While looking through the archives of the city of Regensberg, Germany, researcher Erika Eichenseer uncovered 30 boxes containing more than 500 German fairy tales, which had lain unnoticed for 150 years. The stories had been collected by historian Franz Xaver von Schönwerth, who traveled around the Bavarian region of Oberpfalz recording folktales, myths, and legends in order to preserve them. He published the results of his research in three volumes between 1857 and 1859, but his matter-of-fact accounts of the stories were somewhat overshadowed by the more artful stories of his contemporaries the Brothers Grimm, and his book fell into obscurity. The Turnip Princess and Other Newly Discovered Fairy Tales contains 72 of the lost tales and was published by Penguin in February 2015.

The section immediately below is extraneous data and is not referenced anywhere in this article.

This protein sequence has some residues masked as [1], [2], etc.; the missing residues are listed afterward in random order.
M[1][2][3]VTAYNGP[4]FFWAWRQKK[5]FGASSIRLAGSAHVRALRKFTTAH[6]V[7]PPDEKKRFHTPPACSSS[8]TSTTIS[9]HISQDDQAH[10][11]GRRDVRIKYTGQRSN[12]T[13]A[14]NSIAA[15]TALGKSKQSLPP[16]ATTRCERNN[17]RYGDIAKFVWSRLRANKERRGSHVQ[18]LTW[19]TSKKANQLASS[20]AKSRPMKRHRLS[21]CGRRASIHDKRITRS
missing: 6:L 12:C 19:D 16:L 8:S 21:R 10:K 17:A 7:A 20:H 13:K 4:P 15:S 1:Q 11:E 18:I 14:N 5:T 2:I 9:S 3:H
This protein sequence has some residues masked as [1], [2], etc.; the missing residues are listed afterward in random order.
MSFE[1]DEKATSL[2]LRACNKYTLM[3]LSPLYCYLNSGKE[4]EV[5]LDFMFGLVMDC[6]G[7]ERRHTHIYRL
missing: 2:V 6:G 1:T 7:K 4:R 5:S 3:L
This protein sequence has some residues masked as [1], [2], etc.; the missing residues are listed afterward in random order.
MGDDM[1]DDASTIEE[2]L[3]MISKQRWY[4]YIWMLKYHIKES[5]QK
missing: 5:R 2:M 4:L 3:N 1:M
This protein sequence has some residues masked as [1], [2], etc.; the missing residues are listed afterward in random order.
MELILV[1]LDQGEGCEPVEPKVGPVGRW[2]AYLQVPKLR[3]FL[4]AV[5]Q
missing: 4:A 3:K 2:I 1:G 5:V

A previous version of this story ran in 2015.

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Oxford English Dictionary // Public Domain
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History
The Time the Oxford English Dictionary Forgot a Word
Sir James Murray in his Scriptorium
Sir James Murray in his Scriptorium
Oxford English Dictionary // Public Domain

When the complete edition of what would become the Oxford English Dictionary debuted in 1928, it was lauded as a comprehensive collection of the English language, a glossary so vast—and so thorough—that no other reference book could ever exceed its detail or depth. In total, the project took seven decades to catalogue everything from A to Z, defining a total of 414,825 words. But in the eyes of its editor James Murray, the very first volume of the dictionary was something of an embarrassment: It was missing a word.